Foleys for convenience

Perhaps this speaks more for the nursing shortages in the country:

Nearly one in four older hospitalized patients received a urinary catheter without any medical reason for one, and these patients tended to be the ones who would need the most help going to the bathroom if left un-catheterized, said Seth Landefeld, M.D., of the San Francisco Veterans Affairs Medical Center here.

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  • Anonymous

    There is alot of honesty in this statement. I was recently hospitilized and was unable to get out of bed on my own. I was not catherized.

    However, I take a strong diuretic for HBP. I was given my medications and then naturally I had to use the bathroom a short time later. When I called the nurse she was a total b**** about it. When I had to call again in about 25 minutes she told me I better completely empty my bladder this time or she would ask for me to be catherized. I don’t care how good you empty your bladder, if you just took a diuretic you will have to go a few times. I think that’s their purpose?

    Oh, baby! I’m not playing that game while I am sick in a hosp. When my Doc. came in I beat her to it. I asked him if I could have a foley inserted. When he questioned me about it I explained the conversation with the nurse. He flew from my room and I guarantee there was no more bitchin about me having to use the bathroom after taking laxis.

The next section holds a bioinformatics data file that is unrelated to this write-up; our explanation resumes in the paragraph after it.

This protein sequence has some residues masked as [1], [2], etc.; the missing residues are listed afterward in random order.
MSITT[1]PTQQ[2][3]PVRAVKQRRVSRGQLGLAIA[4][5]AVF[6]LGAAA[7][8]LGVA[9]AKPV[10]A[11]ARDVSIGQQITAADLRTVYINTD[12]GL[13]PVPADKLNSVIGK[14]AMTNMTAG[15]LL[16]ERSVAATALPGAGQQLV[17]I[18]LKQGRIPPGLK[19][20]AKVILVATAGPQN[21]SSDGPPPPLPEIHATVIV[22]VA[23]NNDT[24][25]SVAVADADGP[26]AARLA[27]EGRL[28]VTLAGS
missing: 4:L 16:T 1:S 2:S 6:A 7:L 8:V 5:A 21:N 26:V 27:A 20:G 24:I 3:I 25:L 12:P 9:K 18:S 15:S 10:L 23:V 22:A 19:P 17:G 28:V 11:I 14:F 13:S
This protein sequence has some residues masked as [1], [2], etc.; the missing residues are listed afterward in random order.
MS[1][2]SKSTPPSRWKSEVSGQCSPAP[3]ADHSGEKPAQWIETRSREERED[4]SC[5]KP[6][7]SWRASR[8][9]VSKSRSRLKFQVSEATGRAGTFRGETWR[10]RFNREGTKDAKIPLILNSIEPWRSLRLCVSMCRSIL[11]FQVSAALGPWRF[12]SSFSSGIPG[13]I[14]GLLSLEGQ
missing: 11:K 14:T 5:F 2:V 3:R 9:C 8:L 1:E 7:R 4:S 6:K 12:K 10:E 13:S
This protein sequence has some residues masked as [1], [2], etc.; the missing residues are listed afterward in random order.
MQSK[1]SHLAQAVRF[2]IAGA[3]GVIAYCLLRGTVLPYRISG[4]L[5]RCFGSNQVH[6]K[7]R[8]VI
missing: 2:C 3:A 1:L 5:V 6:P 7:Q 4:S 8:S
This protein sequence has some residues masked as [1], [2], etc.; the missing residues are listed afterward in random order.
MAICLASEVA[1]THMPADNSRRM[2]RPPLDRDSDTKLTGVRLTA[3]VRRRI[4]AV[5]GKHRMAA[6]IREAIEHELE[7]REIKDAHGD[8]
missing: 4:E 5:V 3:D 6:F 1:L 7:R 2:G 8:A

It’s disgusting that they do this.

  • John J. Coupal

    There’s no nurses shortage.

    maybe, a shortage of lower-paid nurses aides who could do that job just as well.

  • Anonymous

    I’m curious why you state that there is no nursing shortage, like it is fact. Not to sound like a broken record, but what is your source? I think there’s a pretty strong consensus among both the medical and nursing communities that there is indeed a significant shortage of RNs.

  • John J. Coupal

    Schools of nursing faculty, nurses registries, professional headhunters would all say there definitely is a nursing shortage.

    It all depends on who you ask, as to whether there is a surplus, right number, or shortage of nurses.

    It’s my opinion that there is a sufficient number of nurses available.

  • Anonymous

    john c. coupal is an idiot. There is a large nursing shortage and what he said is just his opinion.

    many obese 300 pounders ask for their foley as soon as they come through the ER door because they are too fat to get up and down and use the bathroom

  • Anonymous

    John Coupal:
    Whatever you are smoking it must be good. I see hospital beds closed all the time in my city (in th sunbelt) due to RN shortages while the Er is overloaded. I see traveler’s all over the place. I see foreign nursing grads everywhere. Please do tell me which country you live in, because it sure isn’t the USA.

  • Anonymous

    Hello. I want to comment on the “no nursing shortage”. According to the U.S. Dept. of Labor and the American Association of Colleges of Nursing there are approximately 450,000 people who have active RN licenses who are not working at all as Registered Nurses. There are about 125,000 vacant nursing positions that none of the 450,000 want to fill. Why? Terrible working conditions, stress and mediocre pay aren’t exactly incentives to work in nursing.

    Things are getting a little better though. In California the new 1:5 nurse-to-patient ratio has actually brought some nurses back to the profession who left it in the late 90′s.

    So there isn’t really a shortage of nurses, just a shortage of people who want to work as one.

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